Israel’s political crisis has activated its apolitical tech industry — and there’s no turning back

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As unease spread amongst a handful of entrepreneurs, alarmed at radical “reforms” proposed by the Benjamin Netanyahu-led government regarding the independence of the judiciary, WhatsApp groups were fired up, and were quickly flooded with volunteers from the tech industry.

Last week, the country hit its thirteenth week of protests, many of which were directly coordinated by Israeli tech entrepreneurs and investors. The latter have collectively become a key driver in the movement against the government’s proposals, alarmed as they are that Israel’s hallowed “Startup Nation” reputation was at threat if the sacred rule of law became questioned at home and abroad.

Groups like Democratech.net are now bolstering the protest movement, and laying out the tech industry’s concerns more openly. Leveraging the tech platforms that they work with (and on) every day, these groups applied the same enterprising mentality Israelis have for tackling the most difficult of problems. And the targets have been not just the judicial proposals but also the lawmakers pushing them through.

“We were tracking wherever MPs were. If I saw an MP in Tel Aviv having dinner, immediately people were being sent to protest outside that restaurant. It would be an immediate call for a protest,” Ami Dror, founder at BriBooks.com, told me over a call.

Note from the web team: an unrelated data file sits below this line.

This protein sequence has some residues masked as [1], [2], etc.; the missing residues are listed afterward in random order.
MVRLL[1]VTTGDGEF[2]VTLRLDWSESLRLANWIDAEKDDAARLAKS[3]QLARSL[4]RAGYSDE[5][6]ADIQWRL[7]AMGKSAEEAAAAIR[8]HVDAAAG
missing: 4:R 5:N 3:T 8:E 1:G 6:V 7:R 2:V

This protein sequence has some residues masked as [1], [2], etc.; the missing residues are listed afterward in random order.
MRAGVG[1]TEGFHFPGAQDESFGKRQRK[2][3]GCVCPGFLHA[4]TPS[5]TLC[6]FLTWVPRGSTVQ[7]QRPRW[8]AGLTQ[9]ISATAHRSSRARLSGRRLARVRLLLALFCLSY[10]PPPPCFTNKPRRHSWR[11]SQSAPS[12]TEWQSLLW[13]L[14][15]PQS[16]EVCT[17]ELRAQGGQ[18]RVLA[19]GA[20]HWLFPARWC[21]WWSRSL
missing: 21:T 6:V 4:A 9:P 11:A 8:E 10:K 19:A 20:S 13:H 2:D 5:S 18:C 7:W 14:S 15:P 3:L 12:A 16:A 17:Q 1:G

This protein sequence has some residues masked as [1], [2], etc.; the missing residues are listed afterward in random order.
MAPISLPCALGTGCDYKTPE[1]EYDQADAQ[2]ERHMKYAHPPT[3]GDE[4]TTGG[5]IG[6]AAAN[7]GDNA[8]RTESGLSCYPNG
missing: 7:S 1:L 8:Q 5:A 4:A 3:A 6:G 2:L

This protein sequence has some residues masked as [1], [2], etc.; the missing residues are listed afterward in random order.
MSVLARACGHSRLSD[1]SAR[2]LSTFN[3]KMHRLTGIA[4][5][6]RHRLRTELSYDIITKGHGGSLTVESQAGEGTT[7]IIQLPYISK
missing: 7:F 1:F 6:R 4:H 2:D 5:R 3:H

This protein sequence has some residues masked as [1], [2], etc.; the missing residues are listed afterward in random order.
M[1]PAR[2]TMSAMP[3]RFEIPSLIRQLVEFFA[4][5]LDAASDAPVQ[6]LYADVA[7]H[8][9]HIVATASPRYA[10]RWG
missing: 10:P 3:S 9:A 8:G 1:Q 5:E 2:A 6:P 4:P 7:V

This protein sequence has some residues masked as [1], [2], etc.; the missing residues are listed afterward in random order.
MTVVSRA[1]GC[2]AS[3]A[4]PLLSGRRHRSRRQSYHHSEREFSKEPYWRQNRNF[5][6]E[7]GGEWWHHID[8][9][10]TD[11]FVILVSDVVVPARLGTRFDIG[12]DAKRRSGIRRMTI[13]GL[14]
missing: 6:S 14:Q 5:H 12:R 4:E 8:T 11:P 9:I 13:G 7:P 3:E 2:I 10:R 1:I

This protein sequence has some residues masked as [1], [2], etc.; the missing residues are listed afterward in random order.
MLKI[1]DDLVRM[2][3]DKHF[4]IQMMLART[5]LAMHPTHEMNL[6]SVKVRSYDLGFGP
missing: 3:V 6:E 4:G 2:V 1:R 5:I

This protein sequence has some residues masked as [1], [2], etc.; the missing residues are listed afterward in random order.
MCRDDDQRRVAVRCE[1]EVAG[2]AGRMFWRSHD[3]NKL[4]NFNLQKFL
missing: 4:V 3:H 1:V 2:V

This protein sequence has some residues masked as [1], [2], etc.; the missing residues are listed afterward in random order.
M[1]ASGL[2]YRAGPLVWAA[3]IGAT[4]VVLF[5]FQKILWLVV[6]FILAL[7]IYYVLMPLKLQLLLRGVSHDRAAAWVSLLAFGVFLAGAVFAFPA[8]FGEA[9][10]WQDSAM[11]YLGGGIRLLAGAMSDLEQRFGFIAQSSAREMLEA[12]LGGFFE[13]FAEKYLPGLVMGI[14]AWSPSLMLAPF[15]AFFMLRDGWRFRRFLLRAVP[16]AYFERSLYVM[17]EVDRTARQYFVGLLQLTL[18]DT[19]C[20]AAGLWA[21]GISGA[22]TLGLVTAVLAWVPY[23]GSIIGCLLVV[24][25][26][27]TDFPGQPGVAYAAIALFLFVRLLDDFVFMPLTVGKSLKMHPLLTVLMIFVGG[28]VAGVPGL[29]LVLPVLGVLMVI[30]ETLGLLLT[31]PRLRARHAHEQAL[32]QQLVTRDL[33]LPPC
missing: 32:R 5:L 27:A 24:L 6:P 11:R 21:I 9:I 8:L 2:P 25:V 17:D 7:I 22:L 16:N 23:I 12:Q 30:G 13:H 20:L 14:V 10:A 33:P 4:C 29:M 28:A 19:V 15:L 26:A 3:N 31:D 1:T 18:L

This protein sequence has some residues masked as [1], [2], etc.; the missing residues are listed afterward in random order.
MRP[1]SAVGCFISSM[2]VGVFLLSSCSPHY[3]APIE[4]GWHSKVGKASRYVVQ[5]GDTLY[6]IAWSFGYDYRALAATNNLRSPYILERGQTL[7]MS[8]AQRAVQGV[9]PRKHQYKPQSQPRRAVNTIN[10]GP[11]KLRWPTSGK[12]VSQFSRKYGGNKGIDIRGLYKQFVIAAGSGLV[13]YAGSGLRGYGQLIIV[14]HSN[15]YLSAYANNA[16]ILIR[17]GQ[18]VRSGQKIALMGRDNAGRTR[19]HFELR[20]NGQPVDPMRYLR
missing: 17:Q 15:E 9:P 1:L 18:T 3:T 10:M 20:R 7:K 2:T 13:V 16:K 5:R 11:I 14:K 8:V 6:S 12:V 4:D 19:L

Dror Sal’ee, co-founder and VP APAC of Israeli startup Guardicore (acquired by Akamai Technologies) added that Israel’s high-tech protest movement is extremely well organized. It has “a media team, logistic team, strategic team, video clip team, pretty much dozens of different teams.”

In one demonstration, the tech industry protesters put a mock locomotive in the middle of Tel Aviv, festooned with signs saying “High Tech is the locomotive of the Israeli economy and democracy is its fuel.”

Israel protests (Photo Credit: Amir Schnabel)

Israeli protests. Image Credits: Amir Schnabel

Thousands rallied outside the Knesset (the Israeli parliament) last week, and the tech community was well-represented among them. As one tech executive said: “We were out till 3 am, and we’re going out again today. If you need to call, I may not be available by phone.”

Her enthusiasm for rallying to the call of the protests is emblematic of how the Israeli tech scene — which for years has been reliably patriotic, but largely apolitical — has become one of the leading voices in the movement against the government’s proposed changes to the independence of the judiciary.

After a weekend of enormous protests, tech protestors shipped an important “patch” for their latest project: a delay to the proposed legislation.

Netanyahu announced that he was “not ready to divide the nation in pieces” after mass protests over the judicial overhaul threatened to spiral the country into chaos.

For now, it seems, the government will delay the controversial measure for several weeks, especially now as a series of public and religious holidays come up.

But the delay looks to be only temporary. As one tech executive told me — describing how the controversial legislation could still go through — “the loaded gun is still on the table.”

Indeed, if the changes are ratified, critics say they would end the judiciary’s 75-year history as an institution separate from the government, and, critically, outside the control of the ruling political party of the day.

It’s clear protesters have little trust that Netanyahu and his supporters are truly finished, so they continue to press on.

It started with a threat to divest